Guyanese are being urged to take advantage of the Ministry of Health’s cancer prevention efforts by utilising the services available so that lives can be saved.
After breast cancer,cervical cancer is the leading cause of cancer-related deaths in women, while men are mostly affected by prostate cancer, however, stomach, colon, blood and other cancers also pose a challenge.
Chief Medical Officer, Dr Narine Singh, speaking on a recent programme said the ministry has a three-pronged approach to fighting this disease.
These are to increase HPV vaccination uptake, early screening and early treatment.
However, there is a challenge as many are not taking the HPV vaccines which are now available for girls over 9 years to women up to 45 years of age.
“The uptake with the HPV programme has not been so good over the years because we have had a lot of vaccine hesitancy among the population, and this year in 2023, we will be relaunching the HPV vaccine, we are trying to actually incorporate it into part of the routine vaccination programme for school-aged children and also to push the uptake of HPV vaccine again because we know HPV vaccine works, it does help in the prevention of cervical cancer,” he said.
He noted that more VIA centres will be established in different parts of the country and more persons will be trained to conduct these screenings.
The third approach is to provide early treatment and care for persons who are diagnosed with cervical cancer.
“We have the oncology unit at the Georgetown Public Hospital,we have radiotherapy for those who have been diagnosed with cervical cancer, but we don’t want to reach to that stage, but sadly what we are seeing is that most of the persons who are detected with cervical cancer in Guyana are sometimes in the late stage, and this is so sad because cancer by itself is preventable, and also curable but once you detect it very early you can actually cure it and it can be treated,” he noted.
Women are being urged to get their first pap smear by age 21 and repeat every two to three years, while persons are also urged to do annual checkups.
Acting Director of the Chronic Diseases Unit, Dr Daniele Drepaul, noted that the burden of cancer in Guyana is 141.5 per 100,000.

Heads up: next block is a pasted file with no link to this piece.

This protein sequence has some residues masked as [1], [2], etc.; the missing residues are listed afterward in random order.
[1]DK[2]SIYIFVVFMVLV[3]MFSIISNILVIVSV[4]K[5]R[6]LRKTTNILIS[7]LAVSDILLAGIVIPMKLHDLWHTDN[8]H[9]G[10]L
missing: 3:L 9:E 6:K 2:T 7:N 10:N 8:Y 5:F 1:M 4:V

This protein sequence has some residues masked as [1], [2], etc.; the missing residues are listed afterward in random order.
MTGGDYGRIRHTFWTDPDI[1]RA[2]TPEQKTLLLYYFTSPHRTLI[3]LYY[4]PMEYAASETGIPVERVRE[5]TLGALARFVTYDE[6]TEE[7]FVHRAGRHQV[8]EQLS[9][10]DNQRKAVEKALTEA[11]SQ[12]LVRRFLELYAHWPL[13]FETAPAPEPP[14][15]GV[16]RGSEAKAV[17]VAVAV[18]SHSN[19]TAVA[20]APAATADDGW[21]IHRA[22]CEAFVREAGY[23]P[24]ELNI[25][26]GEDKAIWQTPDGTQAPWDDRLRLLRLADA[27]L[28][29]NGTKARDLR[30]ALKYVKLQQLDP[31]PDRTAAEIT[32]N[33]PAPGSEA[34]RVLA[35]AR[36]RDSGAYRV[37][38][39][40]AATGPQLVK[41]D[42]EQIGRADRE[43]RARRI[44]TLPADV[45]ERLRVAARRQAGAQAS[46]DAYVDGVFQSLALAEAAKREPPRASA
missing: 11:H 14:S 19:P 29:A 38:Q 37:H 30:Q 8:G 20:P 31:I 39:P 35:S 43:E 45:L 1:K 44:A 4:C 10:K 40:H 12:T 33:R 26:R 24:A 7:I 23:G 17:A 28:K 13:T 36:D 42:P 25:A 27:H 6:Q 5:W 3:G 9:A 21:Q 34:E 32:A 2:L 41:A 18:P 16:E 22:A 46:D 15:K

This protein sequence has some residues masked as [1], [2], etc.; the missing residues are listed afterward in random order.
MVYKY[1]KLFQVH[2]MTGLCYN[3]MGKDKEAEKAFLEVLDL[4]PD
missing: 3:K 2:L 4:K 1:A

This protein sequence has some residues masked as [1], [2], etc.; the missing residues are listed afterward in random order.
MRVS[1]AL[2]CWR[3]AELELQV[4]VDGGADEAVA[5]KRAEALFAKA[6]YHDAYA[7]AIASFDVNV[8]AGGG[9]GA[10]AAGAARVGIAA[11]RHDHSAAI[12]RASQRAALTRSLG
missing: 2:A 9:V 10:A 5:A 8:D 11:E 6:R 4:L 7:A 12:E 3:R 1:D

She is urging persons to take measures to prevent cancer, such as avoiding the use of tobacco, staying active and adopting a healthy diet, among others.
“We urge persons to have a balanced diet, lots of fruits and vegetables that will provide fibre and aid in your digestion,” she noted.
Genetics can also play a role in the risk of cancer.
“If you have a genetic predisposition, maybe a first degree relative, maybe if my mom was diagnosed with breast cancer definitely, I should get screening at an early age just to make sure, you should do your self-examination at home but it is urged within a certain age you should start your screening,” Dr Drepaul said.
The Chronic Diseases Unit conducts screening for cervical, breast and some other types of cancers, however, other public health facilities offer more advanced services.
“You should go to your nearest facility if you have any complaints, you should explain it to your doctor and he or she will send you in accordance to what pathologies that they think you may have.
“We are urging persons who smoke who drink, I know it’s very hard to cut the habit but we have to try, I know we have certain programmes here at the ministry which we are trying to roll out which is a cessation programme which helps persons who are smoking to stop smoke, we know it’s a process,” she stated.
Guyana was ranked 25 in the world for cervical cancer prevalence with one of the highest incidences in the region. (Department of Public Information)